KATHMANDU, FEB 07 –
The Nepal Electricity Authority (NEA) has started preparing a modality to facilitate construction of transmission lines by the private sector. Presently, it is the only entity permitted to build power lines in the country.
Two weeks ago, the NEA formed a committee to prepare the necessary documents as per the instruction of the Energy Ministry, said NEA spokesperson Sher Singh Bhat who is also head of the committee.
The team will study various international models and prepare the most suitable and investor-friendly system to make private sector financiers feel comfortable, he said. The documents to be prepared by the NEA are expected to institutionalize private sector investment in the construction of the country’s power lines.
Last January, the Energy Ministry had decided in principle to allow the private sector to build power lines and ordered the NEA to prepare an investment modality and draft of a transmission service agreement (TSA).
The Energy Ministry decided on involving the private sector after finding the NEA unable to expedite construction of transmission lines.
The ministry has proposed that an individual investor or firm be allowed to invest up to 33 percent of the total cost of a transmission line project.
Private sector interest was inspired by seeing the NEA struggling with power line projects. A number of companies including Himalaya Energy Development Company (HEDC) have even submitted proposals to obtain the Energy Ministry’s go-ahead. HEDC has proposed building the 132 KV Khimti-Gajryang transmission line under the Build and Transfer (BT) modality.
The idea of inviting the private sector to construct transmission lines is not new. The Interim Plan has envisioned involving the public and private sectors, community and cooperatives in power generation and transmission.
The government has planned to construct 408 km of transmission lines in the current Interim Plan (2010-11 to 2012-13). However, not a single transmission line project has been completed even though the NEA started work on the Bharatpur-Hetauda, Khimti-Dhalkebar and Thankot-Chapagaun-Bhaktapur lines.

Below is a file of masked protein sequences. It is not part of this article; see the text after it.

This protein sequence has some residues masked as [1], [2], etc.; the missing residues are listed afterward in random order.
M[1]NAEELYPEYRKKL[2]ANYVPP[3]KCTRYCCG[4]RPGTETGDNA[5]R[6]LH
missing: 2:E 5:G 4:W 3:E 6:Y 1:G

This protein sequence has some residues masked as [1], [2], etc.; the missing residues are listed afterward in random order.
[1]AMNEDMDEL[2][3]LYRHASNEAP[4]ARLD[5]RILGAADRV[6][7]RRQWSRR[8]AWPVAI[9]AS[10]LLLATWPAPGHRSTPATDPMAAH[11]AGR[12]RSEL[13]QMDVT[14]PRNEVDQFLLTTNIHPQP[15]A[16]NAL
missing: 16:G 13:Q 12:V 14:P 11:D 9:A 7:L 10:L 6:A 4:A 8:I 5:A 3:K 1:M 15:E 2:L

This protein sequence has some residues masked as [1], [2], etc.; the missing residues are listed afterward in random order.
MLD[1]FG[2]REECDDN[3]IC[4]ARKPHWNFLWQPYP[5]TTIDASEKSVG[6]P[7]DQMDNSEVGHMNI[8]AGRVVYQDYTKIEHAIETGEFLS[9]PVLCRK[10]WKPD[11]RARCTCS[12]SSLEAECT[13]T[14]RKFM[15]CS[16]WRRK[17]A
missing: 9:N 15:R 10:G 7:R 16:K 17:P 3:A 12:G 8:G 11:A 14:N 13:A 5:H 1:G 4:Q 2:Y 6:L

Previously, the NEA had recommended to the government to allow the private sector to erect transmission lines under two models—Build-Own-Operate-Transfer (BOOT) and BT.
The NEA had stated in its report submitted to the Energy Ministry in May 2012 that the private sector could be allowed to build transmission lines to evacuate power from under-25 MW hydropower projects with which the government has signed power purchase agreements (PPA).
The report also said that interested developers would have to sign a TSA with the NEA, and could make the financial management on this basis. The report has also said that the government could transfer transmission line projects being built by the NEA to the private sector.
“We will come up with an integrated modality proposal very soon after conducting more studies,” said Bhat. The expertise and capital possessed by private investors will help in the development of transmission lines, he added.
“As the private sector is much more flexible in project development than the NEA and they can also encourage the local people, its involvement in building transmission lines will benefit the country’s power sector,” he said.
A high-level NEA official said that the committee had been thinking about whether to allow the private sector to invest only in local transmission line projects or cross-border lines too.
Meanwhile, Hydroelectric Investment and Development Company (HIDC) has decided to invest in the Dhalkebar-Muzaffarpur cross-border transmission line by acquiring a 14 percent stake in Power Transmission Company Nepal Limited which will build the Nepali portion of the project.